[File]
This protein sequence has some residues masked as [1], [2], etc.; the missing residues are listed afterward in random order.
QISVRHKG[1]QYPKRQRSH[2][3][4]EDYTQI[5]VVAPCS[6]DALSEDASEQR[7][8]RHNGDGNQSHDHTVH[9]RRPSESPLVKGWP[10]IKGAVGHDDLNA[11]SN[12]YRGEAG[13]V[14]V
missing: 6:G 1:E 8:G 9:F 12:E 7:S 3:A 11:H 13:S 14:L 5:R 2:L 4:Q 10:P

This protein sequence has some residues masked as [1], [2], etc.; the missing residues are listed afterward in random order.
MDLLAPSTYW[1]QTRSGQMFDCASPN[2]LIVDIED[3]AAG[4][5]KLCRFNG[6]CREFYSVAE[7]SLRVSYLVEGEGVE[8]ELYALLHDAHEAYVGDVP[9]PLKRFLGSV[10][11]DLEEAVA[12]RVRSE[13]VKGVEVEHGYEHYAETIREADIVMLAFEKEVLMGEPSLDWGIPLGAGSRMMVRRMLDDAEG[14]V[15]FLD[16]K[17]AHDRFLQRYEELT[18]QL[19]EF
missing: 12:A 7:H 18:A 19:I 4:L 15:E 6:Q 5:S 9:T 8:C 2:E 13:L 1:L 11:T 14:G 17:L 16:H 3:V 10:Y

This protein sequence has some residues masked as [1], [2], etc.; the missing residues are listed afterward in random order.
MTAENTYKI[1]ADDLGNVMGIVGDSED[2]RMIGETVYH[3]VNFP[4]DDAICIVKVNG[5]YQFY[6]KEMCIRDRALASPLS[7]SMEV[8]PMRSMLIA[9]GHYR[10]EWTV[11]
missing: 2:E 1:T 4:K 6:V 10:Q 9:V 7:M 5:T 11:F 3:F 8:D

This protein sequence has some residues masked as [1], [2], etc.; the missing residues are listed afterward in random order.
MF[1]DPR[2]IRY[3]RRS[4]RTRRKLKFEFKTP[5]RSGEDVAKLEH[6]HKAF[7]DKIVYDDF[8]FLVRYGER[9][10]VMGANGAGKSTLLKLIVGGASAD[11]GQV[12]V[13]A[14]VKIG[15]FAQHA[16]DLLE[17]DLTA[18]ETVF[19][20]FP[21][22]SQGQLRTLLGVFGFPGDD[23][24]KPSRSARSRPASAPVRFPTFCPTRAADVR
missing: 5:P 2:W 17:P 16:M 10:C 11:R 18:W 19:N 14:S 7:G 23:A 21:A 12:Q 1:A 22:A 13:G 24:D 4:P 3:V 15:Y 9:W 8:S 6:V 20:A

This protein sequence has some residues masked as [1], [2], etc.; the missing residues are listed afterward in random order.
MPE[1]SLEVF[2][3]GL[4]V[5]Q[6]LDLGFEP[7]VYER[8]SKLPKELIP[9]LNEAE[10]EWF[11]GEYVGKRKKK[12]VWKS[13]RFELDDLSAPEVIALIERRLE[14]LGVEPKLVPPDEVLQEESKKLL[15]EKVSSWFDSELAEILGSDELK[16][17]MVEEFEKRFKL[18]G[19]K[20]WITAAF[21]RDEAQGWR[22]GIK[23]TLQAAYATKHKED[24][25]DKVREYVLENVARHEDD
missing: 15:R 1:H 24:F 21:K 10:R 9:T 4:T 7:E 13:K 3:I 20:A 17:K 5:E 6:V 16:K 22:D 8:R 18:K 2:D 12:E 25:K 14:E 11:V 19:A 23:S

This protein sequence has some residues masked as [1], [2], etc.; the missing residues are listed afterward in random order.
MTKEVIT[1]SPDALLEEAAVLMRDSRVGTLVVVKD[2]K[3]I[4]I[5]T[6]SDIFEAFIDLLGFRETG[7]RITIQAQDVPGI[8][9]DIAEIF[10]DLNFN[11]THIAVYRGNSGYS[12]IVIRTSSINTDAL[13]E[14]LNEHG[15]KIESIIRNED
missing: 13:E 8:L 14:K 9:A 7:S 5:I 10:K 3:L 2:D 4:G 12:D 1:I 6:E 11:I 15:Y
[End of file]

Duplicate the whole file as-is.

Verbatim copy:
This protein sequence has some residues masked as [1], [2], etc.; the missing residues are listed afterward in random order.
QISVRHKG[1]QYPKRQRSH[2][3][4]EDYTQI[5]VVAPCS[6]DALSEDASEQR[7][8]RHNGDGNQSHDHTVH[9]RRPSESPLVKGWP[10]IKGAVGHDDLNA[11]SN[12]YRGEAG[13]V[14]V
missing: 6:G 1:E 8:G 9:F 12:E 7:S 3:A 11:H 13:S 14:L 5:R 2:L 4:Q 10:P

This protein sequence has some residues masked as [1], [2], etc.; the missing residues are listed afterward in random order.
MDLLAPSTYW[1]QTRSGQMFDCASPN[2]LIVDIED[3]AAG[4][5]KLCRFNG[6]CREFYSVAE[7]SLRVSYLVEGEGVE[8]ELYALLHDAHEAYVGDVP[9]PLKRFLGSV[10][11]DLEEAVA[12]RVRSE[13]VKGVEVEHGYEHYAETIREADIVMLAFEKEVLMGEPSLDWGIPLGAGSRMMVRRMLDDAEG[14]V[15]FLD[16]K[17]AHDRFLQRYEELT[18]QL[19]EF
missing: 12:A 7:H 18:A 19:I 4:L 15:E 6:Q 5:S 9:T 8:C 2:E 13:L 1:L 11:T 14:G 17:L 16:H 3:V 10:Y

This protein sequence has some residues masked as [1], [2], etc.; the missing residues are listed afterward in random order.
MTAENTYKI[1]ADDLGNVMGIVGDSED[2]RMIGETVYH[3]VNFP[4]DDAICIVKVNG[5]YQFY[6]KEMCIRDRALASPLS[7]SMEV[8]PMRSMLIA[9]GHYR[10]EWTV[11]
missing: 2:E 1:T 4:K 6:V 10:Q 9:V 7:M 5:T 11:F 3:F 8:D

This protein sequence has some residues masked as [1], [2], etc.; the missing residues are listed afterward in random order.
MF[1]DPR[2]IRY[3]RRS[4]RTRRKLKFEFKTP[5]RSGEDVAKLEH[6]HKAF[7]DKIVYDDF[8]FLVRYGER[9][10]VMGANGAGKSTLLKLIVGGASAD[11]GQV[12]V[13]A[14]VKIG[15]FAQHA[16]DLLE[17]DLTA[18]ETVF[19][20]FP[21][22]SQGQLRTLLGVFGFPGDD[23][24]KPSRSARSRPASAPVRFPTFCPTRAADVR
missing: 5:P 2:W 17:P 16:M 10:C 11:R 18:W 19:N 14:S 7:G 23:A 21:A 12:Q 1:A 22:A 13:G 24:D 4:P 3:V 15:Y 9:W 8:S 6:V 20:A

This protein sequence has some residues masked as [1], [2], etc.; the missing residues are listed afterward in random order.
MPE[1]SLEVF[2][3]GL[4]V[5]Q[6]LDLGFEP[7]VYER[8]SKLPKELIP[9]LNEAE[10]EWF[11]GEYVGKRKKK[12]VWKS[13]RFELDDLSAPEVIALIERRLE[14]LGVEPKLVPPDEVLQEESKKLL[15]EKVSSWFDSELAEILGSDELK[16][17]MVEEFEKRFKL[18]G[19]K[20]WITAAF[21]RDEAQGWR[22]GIK[23]TLQAAYATKHKED[24][25]DKVREYVLENVARHEDD
missing: 15:R 1:H 24:F 21:K 10:R 9:T 4:T 7:E 13:K 3:I 20:A 17:K 5:E 6:V 16:K 22:D 8:R 18:K 2:D 12:E 25:K 14:E 11:V 19:A 23:S

This protein sequence has some residues masked as [1], [2], etc.; the missing residues are listed afterward in random order.
MTKEVIT[1]SPDALLEEAAVLMRDSRVGTLVVVKD[2]K[3]I[4]I[5]T[6]SDIFEAFIDLLGFRETG[7]RITIQAQDVPGI[8][9]DIAEIF[10]DLNFN[11]THIAVYRGNSGYS[12]IVIRTSSINTDAL[13]E[14]LNEHG[15]KIESIIRNED
missing: 13:E 8:L 14:K 9:A 7:S 5:I 10:K 3:L 2:D 4:G 12:D 1:I 6:E 11:I 15:Y